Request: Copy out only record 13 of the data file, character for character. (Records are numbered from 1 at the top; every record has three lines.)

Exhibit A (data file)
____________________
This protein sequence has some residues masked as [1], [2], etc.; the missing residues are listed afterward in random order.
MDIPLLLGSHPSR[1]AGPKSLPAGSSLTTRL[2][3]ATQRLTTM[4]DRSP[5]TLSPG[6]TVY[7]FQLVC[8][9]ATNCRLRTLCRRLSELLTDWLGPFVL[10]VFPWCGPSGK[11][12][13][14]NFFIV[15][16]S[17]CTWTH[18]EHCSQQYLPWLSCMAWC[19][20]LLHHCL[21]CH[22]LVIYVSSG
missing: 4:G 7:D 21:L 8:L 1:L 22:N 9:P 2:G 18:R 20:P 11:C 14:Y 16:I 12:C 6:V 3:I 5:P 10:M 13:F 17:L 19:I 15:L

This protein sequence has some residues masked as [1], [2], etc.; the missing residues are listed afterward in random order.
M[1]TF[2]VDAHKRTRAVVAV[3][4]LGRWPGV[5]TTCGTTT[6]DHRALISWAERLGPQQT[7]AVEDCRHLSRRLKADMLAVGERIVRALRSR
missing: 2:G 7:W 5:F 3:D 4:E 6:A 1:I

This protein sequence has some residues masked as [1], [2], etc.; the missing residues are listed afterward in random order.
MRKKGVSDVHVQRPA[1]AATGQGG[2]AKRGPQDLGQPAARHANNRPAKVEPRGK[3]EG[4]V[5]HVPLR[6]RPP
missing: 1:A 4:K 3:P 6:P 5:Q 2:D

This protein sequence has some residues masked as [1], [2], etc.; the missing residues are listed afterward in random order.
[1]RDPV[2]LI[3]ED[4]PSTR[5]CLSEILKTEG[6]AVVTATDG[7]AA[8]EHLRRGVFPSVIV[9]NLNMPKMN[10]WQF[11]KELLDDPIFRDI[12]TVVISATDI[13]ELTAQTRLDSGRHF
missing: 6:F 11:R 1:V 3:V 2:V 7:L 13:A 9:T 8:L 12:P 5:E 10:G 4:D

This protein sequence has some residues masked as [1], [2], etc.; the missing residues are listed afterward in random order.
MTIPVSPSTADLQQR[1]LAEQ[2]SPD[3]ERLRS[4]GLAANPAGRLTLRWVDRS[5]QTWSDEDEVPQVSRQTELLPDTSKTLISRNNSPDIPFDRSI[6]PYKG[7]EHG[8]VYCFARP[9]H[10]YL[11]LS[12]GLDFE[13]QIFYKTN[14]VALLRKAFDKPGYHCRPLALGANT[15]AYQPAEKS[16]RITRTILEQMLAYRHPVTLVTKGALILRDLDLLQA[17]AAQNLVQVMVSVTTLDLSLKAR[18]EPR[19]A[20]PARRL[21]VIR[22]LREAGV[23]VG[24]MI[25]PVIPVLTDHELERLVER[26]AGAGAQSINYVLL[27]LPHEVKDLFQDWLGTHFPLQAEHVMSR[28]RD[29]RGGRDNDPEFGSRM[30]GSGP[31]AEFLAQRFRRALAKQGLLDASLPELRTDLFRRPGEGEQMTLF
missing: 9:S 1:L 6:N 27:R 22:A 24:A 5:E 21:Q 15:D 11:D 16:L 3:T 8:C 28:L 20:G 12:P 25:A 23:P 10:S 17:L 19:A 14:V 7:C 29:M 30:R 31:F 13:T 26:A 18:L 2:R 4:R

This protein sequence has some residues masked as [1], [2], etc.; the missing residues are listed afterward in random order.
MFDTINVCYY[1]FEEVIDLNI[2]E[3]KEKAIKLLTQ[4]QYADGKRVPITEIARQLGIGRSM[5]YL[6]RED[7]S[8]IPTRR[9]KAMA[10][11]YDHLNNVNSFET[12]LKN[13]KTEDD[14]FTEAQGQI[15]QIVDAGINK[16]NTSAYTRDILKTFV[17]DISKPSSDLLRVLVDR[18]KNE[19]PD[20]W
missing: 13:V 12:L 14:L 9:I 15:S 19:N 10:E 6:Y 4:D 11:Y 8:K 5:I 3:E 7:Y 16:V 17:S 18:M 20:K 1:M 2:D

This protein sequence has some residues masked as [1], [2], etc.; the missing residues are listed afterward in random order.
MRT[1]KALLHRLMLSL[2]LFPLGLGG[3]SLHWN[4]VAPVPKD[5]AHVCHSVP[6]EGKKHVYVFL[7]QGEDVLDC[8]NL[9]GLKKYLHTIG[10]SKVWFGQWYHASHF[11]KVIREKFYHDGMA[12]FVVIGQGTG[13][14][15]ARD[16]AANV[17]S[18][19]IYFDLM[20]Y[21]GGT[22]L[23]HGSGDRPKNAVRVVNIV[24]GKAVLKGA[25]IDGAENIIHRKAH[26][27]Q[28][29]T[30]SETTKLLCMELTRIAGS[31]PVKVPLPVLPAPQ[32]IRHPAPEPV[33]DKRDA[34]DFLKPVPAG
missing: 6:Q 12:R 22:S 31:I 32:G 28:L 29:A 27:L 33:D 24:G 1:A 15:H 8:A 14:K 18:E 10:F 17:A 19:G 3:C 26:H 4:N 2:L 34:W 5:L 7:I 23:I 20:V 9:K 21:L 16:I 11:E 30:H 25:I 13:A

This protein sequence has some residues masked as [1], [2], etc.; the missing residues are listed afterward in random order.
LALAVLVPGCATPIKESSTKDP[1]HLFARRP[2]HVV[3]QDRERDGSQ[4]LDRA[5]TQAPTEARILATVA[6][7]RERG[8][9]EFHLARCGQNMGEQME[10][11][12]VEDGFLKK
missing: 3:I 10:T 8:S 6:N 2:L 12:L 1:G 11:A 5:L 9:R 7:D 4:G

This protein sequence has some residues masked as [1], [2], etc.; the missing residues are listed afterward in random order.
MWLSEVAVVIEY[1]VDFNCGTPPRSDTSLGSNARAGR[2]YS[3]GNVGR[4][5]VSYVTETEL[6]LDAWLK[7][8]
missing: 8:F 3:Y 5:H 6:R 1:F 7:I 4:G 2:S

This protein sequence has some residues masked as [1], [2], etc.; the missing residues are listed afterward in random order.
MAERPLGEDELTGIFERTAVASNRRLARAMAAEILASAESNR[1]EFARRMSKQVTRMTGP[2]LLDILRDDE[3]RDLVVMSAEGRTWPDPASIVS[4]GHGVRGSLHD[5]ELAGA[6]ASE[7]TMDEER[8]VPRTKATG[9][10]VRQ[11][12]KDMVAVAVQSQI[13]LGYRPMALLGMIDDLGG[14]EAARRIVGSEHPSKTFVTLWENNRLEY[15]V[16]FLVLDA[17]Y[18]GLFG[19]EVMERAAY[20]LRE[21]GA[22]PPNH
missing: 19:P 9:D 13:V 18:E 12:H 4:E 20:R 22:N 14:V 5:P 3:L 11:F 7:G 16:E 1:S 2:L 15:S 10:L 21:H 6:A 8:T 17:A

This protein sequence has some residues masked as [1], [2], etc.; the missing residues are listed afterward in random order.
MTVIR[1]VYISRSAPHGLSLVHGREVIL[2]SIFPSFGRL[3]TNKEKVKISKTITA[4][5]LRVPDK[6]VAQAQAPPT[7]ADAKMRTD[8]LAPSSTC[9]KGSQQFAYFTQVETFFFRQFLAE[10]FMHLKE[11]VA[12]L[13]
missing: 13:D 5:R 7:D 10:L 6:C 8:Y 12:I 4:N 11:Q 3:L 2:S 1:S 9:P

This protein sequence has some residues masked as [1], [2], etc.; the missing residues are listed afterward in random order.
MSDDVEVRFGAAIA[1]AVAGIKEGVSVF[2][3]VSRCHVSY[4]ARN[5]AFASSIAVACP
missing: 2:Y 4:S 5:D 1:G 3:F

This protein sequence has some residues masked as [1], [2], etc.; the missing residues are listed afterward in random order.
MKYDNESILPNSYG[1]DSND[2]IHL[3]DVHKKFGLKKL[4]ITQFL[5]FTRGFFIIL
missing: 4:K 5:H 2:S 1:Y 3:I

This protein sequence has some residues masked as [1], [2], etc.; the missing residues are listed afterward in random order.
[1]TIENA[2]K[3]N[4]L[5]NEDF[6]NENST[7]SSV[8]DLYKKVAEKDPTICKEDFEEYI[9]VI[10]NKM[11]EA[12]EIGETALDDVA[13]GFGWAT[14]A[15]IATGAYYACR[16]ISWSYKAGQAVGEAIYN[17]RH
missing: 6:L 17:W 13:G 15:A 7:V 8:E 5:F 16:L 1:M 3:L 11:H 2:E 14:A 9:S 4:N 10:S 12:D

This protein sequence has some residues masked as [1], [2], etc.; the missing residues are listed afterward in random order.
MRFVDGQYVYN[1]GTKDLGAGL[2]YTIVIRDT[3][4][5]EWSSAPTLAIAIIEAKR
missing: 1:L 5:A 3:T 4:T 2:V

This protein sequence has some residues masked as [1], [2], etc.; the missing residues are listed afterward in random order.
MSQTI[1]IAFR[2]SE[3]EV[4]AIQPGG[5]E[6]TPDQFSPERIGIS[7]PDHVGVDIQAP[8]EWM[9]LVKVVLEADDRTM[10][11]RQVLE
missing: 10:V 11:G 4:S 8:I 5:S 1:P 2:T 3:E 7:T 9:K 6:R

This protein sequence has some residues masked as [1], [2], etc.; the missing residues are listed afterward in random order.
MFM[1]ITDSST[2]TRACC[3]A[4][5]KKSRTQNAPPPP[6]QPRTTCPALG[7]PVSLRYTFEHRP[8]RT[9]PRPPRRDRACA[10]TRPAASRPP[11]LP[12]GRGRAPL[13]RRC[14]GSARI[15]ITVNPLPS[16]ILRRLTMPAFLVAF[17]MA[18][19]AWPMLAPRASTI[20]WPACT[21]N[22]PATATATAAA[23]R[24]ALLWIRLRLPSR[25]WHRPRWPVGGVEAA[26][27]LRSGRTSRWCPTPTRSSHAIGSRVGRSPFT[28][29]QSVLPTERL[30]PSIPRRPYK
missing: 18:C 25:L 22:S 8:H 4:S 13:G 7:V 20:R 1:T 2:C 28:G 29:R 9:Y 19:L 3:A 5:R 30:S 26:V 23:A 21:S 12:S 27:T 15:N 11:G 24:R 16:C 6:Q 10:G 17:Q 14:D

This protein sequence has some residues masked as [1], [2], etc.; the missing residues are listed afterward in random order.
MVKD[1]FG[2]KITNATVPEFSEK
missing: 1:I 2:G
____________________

This protein sequence has some residues masked as [1], [2], etc.; the missing residues are listed afterward in random order.
MKYDNESILPNSYG[1]DSND[2]IHL[3]DVHKKFGLKKL[4]ITQFL[5]FTRGFFIIL
missing: 4:K 5:H 2:S 1:Y 3:I